|Publication number||US6708655 B2|
|Application number||US 10/122,560|
|Publication date||Mar 23, 2004|
|Filing date||Apr 15, 2002|
|Priority date||Apr 15, 2002|
|Also published as||US20030192490|
|Publication number||10122560, 122560, US 6708655 B2, US 6708655B2, US-B2-6708655, US6708655 B2, US6708655B2|
|Inventors||Ronald P. Maloney, James J. Faletti|
|Original Assignee||Caterpillar Inc|
|Export Citation||BiBTeX, EndNote, RefMan|
|Patent Citations (12), Referenced by (9), Classifications (6), Legal Events (6)|
|External Links: USPTO, USPTO Assignment, Espacenet|
The Government of the United States of America has rights in this invention pursuant to Contract No. DE-FC05-970R22605 (LTCD) awarded by the U.S. Department of Energy.
The present invention relates generally to the field of internal combustion engines, and more specifically to engines operated under homogenous charge compression ignition principles and piston arrangements therefor.
An internal combustion engine combusts a fuel and air mixture within one or more combustion cylinders, and converts the energy from the combustion process into mechanical output energy. It has been known for many years to use spark ignition and combustion ignition concepts in internal combustion engines. In spark ignition engines, a mixture of fuel and air is provided to a combustion cylinder and compressed. A spark plug initiates combustion through the creation of an open spark sufficient to ignite the air and fuel mixture in the cylinder. Both two and four stroke operating sequences are known.
In a direct injection combustion ignition engine, such as a diesel engine, it also is common to use both two and four stroke operating sequences. Turbochargers are often used to supply a charge of air to the combustion cylinders at higher pressure and density than existing ambient conditions. On an upward stroke of the cylinder, the air intake ports are closed and the air is highly compressed. At the desired level of compression, fuel is sprayed into the cylinder by a fuel injector. The fuel ignites immediately, as a result of the heat and pressure inside the cylinder. The pressure created by the combustion of the fuel drives the piston downward in the power stroke of the engine.
Engine emission standards have led to the investigation of engine operating and compression ignition alternatives. In one such alternative, referred to as homogenous charge compression ignition (HCCI), significant reductions in emissions have been experienced during initial testing. In an engine operating under HCCI concepts, the air and fuel are intimately mixed, typically at a high air/fuel ratio, before maximum compression in the combustion cylinder. As a result, each droplet of fuel is surrounded by a quantity of combustion air in excess of that required for combustion. As compression occurs, the air temperature increases, and ultimately combustion is initiated at numerous locations throughout the cylinder. Typically, combustion commences at lower temperatures than for direct charge ignition, leading to reduced NOx emissions.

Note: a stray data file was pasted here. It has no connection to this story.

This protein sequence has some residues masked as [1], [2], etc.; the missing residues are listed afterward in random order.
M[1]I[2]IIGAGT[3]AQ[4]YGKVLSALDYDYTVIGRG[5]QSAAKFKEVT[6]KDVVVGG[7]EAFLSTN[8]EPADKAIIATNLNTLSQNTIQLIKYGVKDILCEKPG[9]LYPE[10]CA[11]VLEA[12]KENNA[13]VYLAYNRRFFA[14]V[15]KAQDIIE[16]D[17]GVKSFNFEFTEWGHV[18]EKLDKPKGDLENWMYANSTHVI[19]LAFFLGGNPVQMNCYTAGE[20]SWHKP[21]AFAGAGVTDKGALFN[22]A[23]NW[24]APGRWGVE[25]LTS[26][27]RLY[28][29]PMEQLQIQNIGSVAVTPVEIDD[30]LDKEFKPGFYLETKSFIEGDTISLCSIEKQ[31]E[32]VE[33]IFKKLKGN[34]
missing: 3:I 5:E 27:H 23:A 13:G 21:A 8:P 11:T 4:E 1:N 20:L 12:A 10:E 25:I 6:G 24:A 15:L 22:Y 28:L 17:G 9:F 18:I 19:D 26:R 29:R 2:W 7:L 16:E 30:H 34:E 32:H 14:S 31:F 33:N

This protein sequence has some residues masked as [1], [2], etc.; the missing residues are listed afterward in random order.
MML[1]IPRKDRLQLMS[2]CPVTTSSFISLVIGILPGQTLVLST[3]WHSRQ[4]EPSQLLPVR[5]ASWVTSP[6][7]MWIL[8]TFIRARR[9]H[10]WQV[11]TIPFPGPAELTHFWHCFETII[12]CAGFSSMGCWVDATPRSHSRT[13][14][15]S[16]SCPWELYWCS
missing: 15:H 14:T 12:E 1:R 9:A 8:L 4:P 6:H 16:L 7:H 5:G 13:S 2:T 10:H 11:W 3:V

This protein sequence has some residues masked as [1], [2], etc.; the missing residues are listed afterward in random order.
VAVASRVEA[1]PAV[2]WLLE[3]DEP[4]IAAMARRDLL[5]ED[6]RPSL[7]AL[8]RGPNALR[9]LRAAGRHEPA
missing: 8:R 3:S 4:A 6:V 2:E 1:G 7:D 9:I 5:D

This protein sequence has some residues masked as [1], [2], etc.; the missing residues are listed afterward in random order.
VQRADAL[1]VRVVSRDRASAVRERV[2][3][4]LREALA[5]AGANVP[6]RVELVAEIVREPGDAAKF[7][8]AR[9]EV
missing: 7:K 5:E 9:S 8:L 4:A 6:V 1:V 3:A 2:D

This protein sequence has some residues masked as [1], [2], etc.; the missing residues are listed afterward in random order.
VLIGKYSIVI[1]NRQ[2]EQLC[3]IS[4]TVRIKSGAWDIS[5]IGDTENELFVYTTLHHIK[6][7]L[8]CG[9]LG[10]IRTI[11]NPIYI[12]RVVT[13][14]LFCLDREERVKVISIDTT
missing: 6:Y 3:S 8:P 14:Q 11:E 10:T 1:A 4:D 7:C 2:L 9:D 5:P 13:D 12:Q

The use of homogenous charge compression ignition concepts has apparent benefits in substantial reduction of NOx emissions. However, two aspects of combustion control, used regularly in more conventional engines, are not available in an HCCI engine. The timing of ignition in an HCCI engine can be controlled neither indirectly by controlling the start of fuel injection, as in a direct injection engine, nor directly by controlling spark initiation, as in a spark ignition engine. Further, the rate of heat release can not be controlled via control of fuel injection, as in a direct injection engine, nor by flame propagation, as in a spark ignition engine. As a result, ongoing efforts for improving the HCCI concept include ways to control the ignition event in an HCCI engine.
To overcome these problems, attempts have been made to control the compression ratio in the combustion cylinder using a secondary cylinder in communication with the combustion cylinder. By varying the position and movement of a secondary piston in the secondary cylinder, the compression ratio in the combustion cylinder can be controlled. However, fully open secondary cylinders occupy significant space on the bottom deck of the cylinder head, making the placement, arrangement and operation of the standard aspiration valves more difficult.
U.S. Pat. No. 4,516,537 entitled, “A Variable Compression System For Internal Combustion Engines” discloses a spark ignition engine in which a secondary cylinder and piston are provided to vary the compression ratio and reduce knock at low speeds and/or heavy loads, while also increasing power and fuel efficiency at high speed and/or light loads.
The present invention is directed to overcoming one or more of the problems as set forth above.